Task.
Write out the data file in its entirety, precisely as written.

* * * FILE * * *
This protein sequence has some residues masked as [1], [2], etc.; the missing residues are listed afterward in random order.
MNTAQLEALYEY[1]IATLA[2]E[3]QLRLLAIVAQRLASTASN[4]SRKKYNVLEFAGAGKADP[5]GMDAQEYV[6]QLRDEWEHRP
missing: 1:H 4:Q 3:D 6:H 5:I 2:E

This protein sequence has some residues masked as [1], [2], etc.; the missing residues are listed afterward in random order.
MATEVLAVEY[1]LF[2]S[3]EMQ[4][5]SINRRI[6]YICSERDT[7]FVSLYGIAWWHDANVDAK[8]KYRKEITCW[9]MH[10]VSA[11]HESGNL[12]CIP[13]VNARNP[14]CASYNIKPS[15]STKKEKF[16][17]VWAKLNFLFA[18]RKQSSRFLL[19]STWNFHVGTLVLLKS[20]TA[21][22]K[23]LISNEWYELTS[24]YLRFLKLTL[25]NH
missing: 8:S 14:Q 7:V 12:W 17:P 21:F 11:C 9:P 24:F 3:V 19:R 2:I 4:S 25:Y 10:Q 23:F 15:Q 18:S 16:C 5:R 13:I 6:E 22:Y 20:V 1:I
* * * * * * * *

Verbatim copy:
This protein sequence has some residues masked as [1], [2], etc.; the missing residues are listed afterward in random order.
MNTAQLEALYEY[1]IATLA[2]E[3]QLRLLAIVAQRLASTASN[4]SRKKYNVLEFAGAGKADP[5]GMDAQEYV[6]QLRDEWEHRP
missing: 1:H 4:Q 3:D 6:H 5:I 2:E

This protein sequence has some residues masked as [1], [2], etc.; the missing residues are listed afterward in random order.
MATEVLAVEY[1]LF[2]S[3]EMQ[4][5]SINRRI[6]YICSERDT[7]FVSLYGIAWWHDANVDAK[8]KYRKEITCW[9]MH[10]VSA[11]HESGNL[12]CIP[13]VNARNP[14]CASYNIKPS[15]STKKEKF[16][17]VWAKLNFLFA[18]RKQSSRFLL[19]STWNFHVGTLVLLKS[20]TA[21][22]K[23]LISNEWYELTS[24]YLRFLKLTL[25]NH
missing: 8:S 14:Q 7:V 12:W 17:P 21:F 11:C 9:P 24:F 3:V 19:R 2:I 4:S 25:Y 10:Q 23:F 15:Q 18:S 16:C 5:R 13:I 6:E 22:Y 20:V 1:I